People find it very hard to give up their privilege, they start thinking the world is zero-sum where for someone to get something, someone has to lose something. I think it’s important to think about win-wn, which is the idea behind social democracy. If we work together and invest in each other, we’ll all be better off. 

Do you think the pandemic is a moment in our history which will change us fundamentally?

Maybe… Like I said, crises are shifting points for societies, they have been used by those in power throughout ages. It’s easy to imagine something like that happening again, there are also more hopeful signs. What we’ve seen in the past ten years is that ideas which used to be dismissed as highly unrealistic, have actually moved into the mainstream, at least from the western perspective. That makes me hopeful.

Climate changes is one of the examples. If we talk about racism, how many George Floyds have there been before George Floyd, their deaths didn’t cause massive protests; it was the biggest protest in American history, it had a global effect. It also had a really big effect in the Netherlands, our Prime Minister really seemed to recognise the issue for the first time, things like these give me hope.

One of the ironic things about progress is that once progress starts to happen, it feels like the opposite. Tax evasion, for example. Ten years ago, there was no discussion about this phenomenon where rich people have their armies of lawyers and accountants who basically try to make sure that these people have to pay as little as possible in taxes. There was no controversy, now it’s very different and many people think because it’s so much in the news, that it’s worse than what it used to be, but it is actually getting better, because we are angry about it. This is the paradox I address in my book, that because we are friendly, progress often starts with unfriendly people who are willing to go against the status quo, who are willing to make other people uncomfortable.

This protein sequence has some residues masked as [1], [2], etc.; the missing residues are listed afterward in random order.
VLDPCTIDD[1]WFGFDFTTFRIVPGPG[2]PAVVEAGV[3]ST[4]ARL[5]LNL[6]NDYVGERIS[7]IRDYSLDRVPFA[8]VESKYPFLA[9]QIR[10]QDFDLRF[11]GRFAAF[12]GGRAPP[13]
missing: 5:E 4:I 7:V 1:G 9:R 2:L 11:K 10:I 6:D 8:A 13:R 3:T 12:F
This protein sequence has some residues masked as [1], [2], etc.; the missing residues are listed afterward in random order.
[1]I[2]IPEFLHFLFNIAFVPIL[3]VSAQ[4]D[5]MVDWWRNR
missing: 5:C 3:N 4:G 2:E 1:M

Globalisation hasn’t been all that good for us. Do you think we’ll become more protective in the coming days?

The problem is that when we talk of globalisation we talk about globalisation for elites, very rich people can travel around the globe in their private jets. But most people are stuck in their own country, and there we say ‘Oh, it’s a migrant crisis. They are coming to steal our jobs.’ I think there is a powerful argument to be made here that we should have proper real globalisation, not the system of global apartheid where we treat refugees like scum.

In the US elections could they possibly re-elect Trump despite his handling of race relations and his stance on women?

You have to recognise here that the United States isn’t a proper democracy anymore, the most positive term would be to call it an elected aristocracy so people are allowed to choose their own aristocrats from dynasties. From a European perspective that is already crazy, the whole notion that if the Prime Minister has a wife, or  a husband, that person would sort of succeed him or her, that’s ridiculous. A proper democracy is very different. And the other issue is that Clinton had three million more votes than Trump in 2016, that is the big difficulty. It’s better than a dictatorship, sure. But it’s simply not true that people are in charge. If you look at how the Greeks did it, two thousand years ago, that is the model. Not choosing your own aristocrat but becoming a politician yourself. 

Explain Don’t Punch the Nazi for our readers...

There’s a certain kind of activism - this is something I learnt from my favourite author, Rebecca Solnit - she taught me that there’s a certain kind of activism which cares more about being on the right side of history than actually winning. I think this is often what happens with activists who like to punch Nazis and they don’t ask themselves if this is actually effective. I think it’s counter productive, you don’t have to be naive, you have to be realistic about the corruptive effects of power differences in this world. But in the book I give a couple of case studies where institutions lean in to the ‘other cheek’ approach with incredible success.